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Middle English wrek, from Anglo-Norman wrek, from Old Norse *wrek (Norwegian and Icelandic rek, Swedish vrak), from Proto-Germanic *wrekaną, whence also Old English wrecan (English wreak), Old High German rehhan, Old Saxon wrekan, Gothic 𐍅𐍂𐌹𐌺𐌰𐌽 (wrikan).


  • enPR: rĕk, IPA(key): /ˈɹɛk/
  • (file)
  • Rhymes: -ɛk


wreck (plural wrecks)

  1. Something or someone that has been ruined.
    He was an emotional wreck after the death of his wife.
    Synonym: basket case, mess
  2. The remains of something that has been severely damaged or worn down.
    • Cowper
      To the fair haven of my native home, / The wreck of what I was, fatigued I come.
  3. An event in which something is damaged through collision.
    • Addison
      the wreck of matter and the crush of worlds
    • Spenser
      Hard and obstinate / As is a rock amidst the raging floods, / 'Gainst which a ship, of succour desolate, / Doth suffer wreck, both of herself and goods.
    • J. R. Green
      Its intellectual life was thus able to go on amidst the wreck of its political life.
  4. (law) Goods, etc. cast ashore by the sea after a shipwreck.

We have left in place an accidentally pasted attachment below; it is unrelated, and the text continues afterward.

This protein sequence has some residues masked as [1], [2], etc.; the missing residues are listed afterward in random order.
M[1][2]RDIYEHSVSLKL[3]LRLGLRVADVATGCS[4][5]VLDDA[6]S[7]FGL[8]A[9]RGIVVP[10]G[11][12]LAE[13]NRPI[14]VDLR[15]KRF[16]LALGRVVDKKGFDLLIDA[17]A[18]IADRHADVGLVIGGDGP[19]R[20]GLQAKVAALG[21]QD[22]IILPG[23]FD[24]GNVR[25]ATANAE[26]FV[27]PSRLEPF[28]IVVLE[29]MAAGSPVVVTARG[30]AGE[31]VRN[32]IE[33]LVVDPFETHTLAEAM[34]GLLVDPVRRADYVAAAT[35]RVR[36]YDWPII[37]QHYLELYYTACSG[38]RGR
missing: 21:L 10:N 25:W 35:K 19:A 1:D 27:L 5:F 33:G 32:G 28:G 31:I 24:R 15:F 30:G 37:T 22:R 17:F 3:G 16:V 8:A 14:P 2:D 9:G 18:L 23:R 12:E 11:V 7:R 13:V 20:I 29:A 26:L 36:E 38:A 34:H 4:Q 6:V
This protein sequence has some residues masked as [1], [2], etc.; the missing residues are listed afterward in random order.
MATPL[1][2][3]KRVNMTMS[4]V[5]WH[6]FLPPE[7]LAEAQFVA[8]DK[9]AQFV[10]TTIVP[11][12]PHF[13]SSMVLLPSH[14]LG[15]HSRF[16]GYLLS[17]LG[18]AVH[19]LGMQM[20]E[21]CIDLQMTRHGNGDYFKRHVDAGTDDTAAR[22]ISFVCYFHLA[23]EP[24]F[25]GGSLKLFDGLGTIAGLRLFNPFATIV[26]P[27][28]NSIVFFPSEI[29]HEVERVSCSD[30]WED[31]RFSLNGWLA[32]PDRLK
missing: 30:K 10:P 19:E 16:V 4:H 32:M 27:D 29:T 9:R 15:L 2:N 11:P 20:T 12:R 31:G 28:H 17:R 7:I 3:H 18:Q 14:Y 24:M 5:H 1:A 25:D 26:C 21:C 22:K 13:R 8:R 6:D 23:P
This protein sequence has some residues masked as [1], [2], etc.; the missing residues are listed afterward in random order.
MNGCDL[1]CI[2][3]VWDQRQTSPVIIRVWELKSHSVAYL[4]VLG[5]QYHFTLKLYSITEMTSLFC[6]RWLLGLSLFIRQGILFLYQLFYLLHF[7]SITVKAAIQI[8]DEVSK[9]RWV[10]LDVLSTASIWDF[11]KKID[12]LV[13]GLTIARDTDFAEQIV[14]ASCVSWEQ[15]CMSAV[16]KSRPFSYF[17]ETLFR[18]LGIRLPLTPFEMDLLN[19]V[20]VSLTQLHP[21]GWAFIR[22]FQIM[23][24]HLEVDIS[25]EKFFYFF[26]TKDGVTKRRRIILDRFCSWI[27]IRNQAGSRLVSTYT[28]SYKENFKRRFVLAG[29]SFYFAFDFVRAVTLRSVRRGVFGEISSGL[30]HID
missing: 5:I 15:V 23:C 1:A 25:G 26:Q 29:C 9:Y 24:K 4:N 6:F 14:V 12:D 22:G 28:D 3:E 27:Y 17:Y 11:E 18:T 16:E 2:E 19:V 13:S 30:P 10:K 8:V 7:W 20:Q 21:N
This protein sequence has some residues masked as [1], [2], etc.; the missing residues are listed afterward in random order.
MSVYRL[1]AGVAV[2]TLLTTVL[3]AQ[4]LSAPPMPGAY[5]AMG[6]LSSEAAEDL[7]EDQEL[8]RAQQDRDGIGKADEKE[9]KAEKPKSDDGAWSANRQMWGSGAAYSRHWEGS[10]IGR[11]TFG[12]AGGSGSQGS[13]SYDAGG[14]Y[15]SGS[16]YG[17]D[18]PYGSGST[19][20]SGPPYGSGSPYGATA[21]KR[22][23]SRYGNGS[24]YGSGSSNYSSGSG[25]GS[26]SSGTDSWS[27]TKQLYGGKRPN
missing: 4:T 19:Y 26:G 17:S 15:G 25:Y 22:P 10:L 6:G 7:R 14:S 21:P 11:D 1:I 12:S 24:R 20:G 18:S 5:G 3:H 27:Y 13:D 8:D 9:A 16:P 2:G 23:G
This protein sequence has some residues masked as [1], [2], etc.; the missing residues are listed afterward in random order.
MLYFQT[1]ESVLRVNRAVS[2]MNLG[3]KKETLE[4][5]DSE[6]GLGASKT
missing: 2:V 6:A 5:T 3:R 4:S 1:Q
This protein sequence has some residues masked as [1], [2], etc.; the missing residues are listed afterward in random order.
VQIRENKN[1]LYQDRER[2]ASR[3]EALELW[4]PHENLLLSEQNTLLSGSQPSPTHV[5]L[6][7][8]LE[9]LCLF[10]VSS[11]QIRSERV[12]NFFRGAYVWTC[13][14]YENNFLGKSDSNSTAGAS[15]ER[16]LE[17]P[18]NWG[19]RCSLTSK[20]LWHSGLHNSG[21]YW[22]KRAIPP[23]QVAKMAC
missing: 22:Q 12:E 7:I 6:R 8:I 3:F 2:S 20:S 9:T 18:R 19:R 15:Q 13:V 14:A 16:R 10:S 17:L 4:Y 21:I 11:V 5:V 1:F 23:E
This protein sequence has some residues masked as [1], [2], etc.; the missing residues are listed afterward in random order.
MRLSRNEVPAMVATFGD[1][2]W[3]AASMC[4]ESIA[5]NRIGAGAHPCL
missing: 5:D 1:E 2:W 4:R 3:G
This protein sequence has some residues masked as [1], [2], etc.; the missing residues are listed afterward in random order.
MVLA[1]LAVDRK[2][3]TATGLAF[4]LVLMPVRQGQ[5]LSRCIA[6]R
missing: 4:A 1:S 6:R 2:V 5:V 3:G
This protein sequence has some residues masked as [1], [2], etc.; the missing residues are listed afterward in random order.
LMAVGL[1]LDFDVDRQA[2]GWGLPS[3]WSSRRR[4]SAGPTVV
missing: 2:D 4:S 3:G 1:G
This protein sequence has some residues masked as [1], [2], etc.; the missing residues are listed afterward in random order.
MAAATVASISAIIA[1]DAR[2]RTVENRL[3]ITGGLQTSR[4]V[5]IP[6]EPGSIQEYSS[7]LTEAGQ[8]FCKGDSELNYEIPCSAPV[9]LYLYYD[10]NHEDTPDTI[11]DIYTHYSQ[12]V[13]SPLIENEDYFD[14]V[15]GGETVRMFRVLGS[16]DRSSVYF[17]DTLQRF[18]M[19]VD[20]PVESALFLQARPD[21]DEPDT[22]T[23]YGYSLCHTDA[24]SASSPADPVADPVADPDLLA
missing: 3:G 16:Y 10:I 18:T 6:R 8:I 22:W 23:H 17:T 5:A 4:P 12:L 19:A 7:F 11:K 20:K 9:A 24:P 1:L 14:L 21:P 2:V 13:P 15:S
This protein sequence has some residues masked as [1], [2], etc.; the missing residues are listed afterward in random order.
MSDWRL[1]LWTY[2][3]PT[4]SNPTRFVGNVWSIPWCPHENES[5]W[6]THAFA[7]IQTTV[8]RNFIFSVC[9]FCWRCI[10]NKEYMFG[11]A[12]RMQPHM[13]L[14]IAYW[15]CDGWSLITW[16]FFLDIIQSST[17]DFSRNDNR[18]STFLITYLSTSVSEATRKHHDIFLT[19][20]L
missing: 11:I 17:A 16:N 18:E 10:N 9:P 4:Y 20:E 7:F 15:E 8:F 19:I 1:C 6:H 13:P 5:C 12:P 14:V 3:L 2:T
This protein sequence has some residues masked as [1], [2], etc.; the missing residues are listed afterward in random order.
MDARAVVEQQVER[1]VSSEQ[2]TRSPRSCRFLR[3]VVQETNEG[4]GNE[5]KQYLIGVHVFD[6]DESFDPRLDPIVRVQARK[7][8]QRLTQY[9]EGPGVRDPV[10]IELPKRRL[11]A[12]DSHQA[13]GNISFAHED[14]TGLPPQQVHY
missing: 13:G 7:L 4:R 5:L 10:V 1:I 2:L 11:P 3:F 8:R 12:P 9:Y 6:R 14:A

(Can we find and add a quotation of Bouvier to this entry?)


Derived termsEdit



wreck (third-person singular simple present wrecks, present participle wrecking, simple past and past participle wrecked)

  1. To destroy violently; to cause severe damage to something, to a point where it no longer works, or is useless.
    He wrecked the car in a collision.
    That adulterous hussy wrecked my marriage!
    • Shakespeare
      Supposing that they saw the king's ship wrecked.
  2. To ruin or dilapidate.
  3. (Australia) To dismantle wrecked vehicles or other objects, to reclaim any useful parts.
  4. To involve in a wreck; hence, to cause to suffer ruin; to balk of success, and bring disaster on.
    • Daniel
      Weak and envied, if they should conspire, / They wreck themselves.



Derived termsEdit